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Infect Genet Evol. 2011 Jul;11(5):825-38. doi: 10.1016/j.meegid.2011.02.016. Epub 2011 Mar 22.

Iron acquisition, assimilation and regulation in mycobacteria.

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Department of Biochemistry, School of Life Sciences, University of Hyderabad, Hyderabad 500046, India.


Iron is as crucial to the pathogen as it is to the host. The tuberculosis causing bacillus, Mycobacterium tuberculosis (M.tb), is an exceptionally efficient pathogen that has evolved proficient mechanisms to sequester iron from the host despite its thick mycolate-rich outer covering and a highly impermeable membrane of phagolysosome within which it persists inside an infected host macrophage. Further, both overindulgence and moderation of iron inside a host are a threat to mycobacterial persistence. While for removing iron from the host reservoirs, mycobacteria synthesize molecules that have several times higher affinity for iron than their host counterparts, they also synthesize molecules for efficient storage of excess iron. This is supported by tightly regulated iron dependent global gene expressions. In this review we discuss the various molecules and pathways evolved by mycobacteria for an efficient iron metabolism. We also discuss the less investigated players, like iron responsive proteins and iron responsive elements in mycobacteria, and highlight the lacunae in our current understanding of iron acquisition and utilization in mycobacteria with an ultimate aim to make iron metabolism as a possible anti-mycobacterial target.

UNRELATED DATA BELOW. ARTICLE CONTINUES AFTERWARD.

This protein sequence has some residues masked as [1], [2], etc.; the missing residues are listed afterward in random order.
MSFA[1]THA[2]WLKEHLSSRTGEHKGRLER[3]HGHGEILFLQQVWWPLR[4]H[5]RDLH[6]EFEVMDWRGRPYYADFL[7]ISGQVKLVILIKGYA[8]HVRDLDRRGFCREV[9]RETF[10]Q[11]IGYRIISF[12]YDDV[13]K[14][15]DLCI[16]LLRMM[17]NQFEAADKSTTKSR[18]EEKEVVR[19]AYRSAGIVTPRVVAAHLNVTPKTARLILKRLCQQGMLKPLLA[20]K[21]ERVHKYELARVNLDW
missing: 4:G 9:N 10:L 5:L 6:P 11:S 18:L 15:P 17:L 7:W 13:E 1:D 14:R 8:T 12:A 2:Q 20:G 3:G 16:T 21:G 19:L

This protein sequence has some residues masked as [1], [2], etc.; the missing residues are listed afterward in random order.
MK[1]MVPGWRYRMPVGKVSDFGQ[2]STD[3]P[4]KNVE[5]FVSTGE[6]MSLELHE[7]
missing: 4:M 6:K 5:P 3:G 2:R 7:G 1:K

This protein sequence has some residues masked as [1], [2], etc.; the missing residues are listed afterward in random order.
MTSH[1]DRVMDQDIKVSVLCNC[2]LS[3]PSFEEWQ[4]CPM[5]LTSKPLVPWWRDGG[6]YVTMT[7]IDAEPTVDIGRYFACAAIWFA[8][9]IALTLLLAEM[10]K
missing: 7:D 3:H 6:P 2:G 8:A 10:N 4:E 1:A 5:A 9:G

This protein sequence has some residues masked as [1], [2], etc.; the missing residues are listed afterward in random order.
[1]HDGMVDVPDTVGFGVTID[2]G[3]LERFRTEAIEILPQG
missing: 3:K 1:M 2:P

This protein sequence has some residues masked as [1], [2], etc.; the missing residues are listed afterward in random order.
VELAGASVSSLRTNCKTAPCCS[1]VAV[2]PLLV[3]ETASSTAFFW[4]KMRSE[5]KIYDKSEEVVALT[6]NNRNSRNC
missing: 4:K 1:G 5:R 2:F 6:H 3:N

[Indexed for MEDLINE]

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